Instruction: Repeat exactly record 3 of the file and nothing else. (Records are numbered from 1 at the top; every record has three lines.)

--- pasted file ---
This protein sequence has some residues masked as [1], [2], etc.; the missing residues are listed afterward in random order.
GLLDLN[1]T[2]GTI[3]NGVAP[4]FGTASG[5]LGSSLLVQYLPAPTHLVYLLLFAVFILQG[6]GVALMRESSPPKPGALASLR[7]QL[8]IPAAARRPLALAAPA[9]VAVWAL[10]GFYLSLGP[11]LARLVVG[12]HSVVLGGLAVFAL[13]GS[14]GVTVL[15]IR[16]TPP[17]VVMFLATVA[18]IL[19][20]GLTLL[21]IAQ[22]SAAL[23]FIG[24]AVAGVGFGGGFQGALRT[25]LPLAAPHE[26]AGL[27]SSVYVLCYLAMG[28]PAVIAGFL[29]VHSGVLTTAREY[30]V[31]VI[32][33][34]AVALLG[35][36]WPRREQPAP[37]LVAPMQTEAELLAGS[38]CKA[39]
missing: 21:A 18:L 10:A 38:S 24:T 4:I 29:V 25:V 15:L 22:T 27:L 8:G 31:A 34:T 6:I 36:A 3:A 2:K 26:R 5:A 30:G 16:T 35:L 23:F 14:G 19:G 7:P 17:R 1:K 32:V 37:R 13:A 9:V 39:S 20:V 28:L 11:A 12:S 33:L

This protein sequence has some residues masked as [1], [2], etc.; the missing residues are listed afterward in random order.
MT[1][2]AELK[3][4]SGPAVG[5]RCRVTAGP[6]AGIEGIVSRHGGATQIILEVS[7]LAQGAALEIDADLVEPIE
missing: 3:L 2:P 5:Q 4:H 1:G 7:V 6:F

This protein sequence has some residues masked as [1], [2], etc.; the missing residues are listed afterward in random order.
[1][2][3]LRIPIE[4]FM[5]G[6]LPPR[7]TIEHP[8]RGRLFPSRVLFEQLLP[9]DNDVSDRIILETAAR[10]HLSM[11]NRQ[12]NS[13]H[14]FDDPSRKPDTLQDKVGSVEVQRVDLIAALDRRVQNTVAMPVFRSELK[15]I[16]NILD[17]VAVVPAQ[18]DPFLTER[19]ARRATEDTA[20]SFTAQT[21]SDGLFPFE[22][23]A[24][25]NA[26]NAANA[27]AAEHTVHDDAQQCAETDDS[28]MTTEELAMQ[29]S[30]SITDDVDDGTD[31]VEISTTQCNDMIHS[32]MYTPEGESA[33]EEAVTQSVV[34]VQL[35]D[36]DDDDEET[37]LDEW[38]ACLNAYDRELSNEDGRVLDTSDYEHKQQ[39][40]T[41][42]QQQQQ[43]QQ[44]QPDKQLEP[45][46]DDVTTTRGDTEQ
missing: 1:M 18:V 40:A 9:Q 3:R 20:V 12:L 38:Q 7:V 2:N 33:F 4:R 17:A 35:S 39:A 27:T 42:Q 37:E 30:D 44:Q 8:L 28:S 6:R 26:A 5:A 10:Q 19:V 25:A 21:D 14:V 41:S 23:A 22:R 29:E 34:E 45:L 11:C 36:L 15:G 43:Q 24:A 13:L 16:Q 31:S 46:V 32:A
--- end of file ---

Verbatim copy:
This protein sequence has some residues masked as [1], [2], etc.; the missing residues are listed afterward in random order.
[1][2][3]LRIPIE[4]FM[5]G[6]LPPR[7]TIEHP[8]RGRLFPSRVLFEQLLP[9]DNDVSDRIILETAAR[10]HLSM[11]NRQ[12]NS[13]H[14]FDDPSRKPDTLQDKVGSVEVQRVDLIAALDRRVQNTVAMPVFRSELK[15]I[16]NILD[17]VAVVPAQ[18]DPFLTER[19]ARRATEDTA[20]SFTAQT[21]SDGLFPFE[22][23]A[24][25]NA[26]NAANA[27]AAEHTVHDDAQQCAETDDS[28]MTTEELAMQ[29]S[30]SITDDVDDGTD[31]VEISTTQCNDMIHS[32]MYTPEGESA[33]EEAVTQSVV[34]VQL[35]D[36]DDDDEET[37]LDEW[38]ACLNAYDRELSNEDGRVLDTSDYEHKQQ[39][40]T[41][42]QQQQQ[43]QQ[44]QPDKQLEP[45][46]DDVTTTRGDTEQ
missing: 1:M 18:V 40:A 9:Q 3:R 20:V 12:L 38:Q 7:V 2:N 33:F 4:R 17:A 35:S 39:A 27:T 42:Q 37:E 30:D 44:Q 8:L 28:S 6:R 26:A 5:A 10:Q 19:V 25:A 21:D 14:V 41:S 23:A 22:R 29:E 34:E 45:L 11:C 36:L 15:G 43:Q 24:A 13:L 16:Q 31:S 46:V 32:A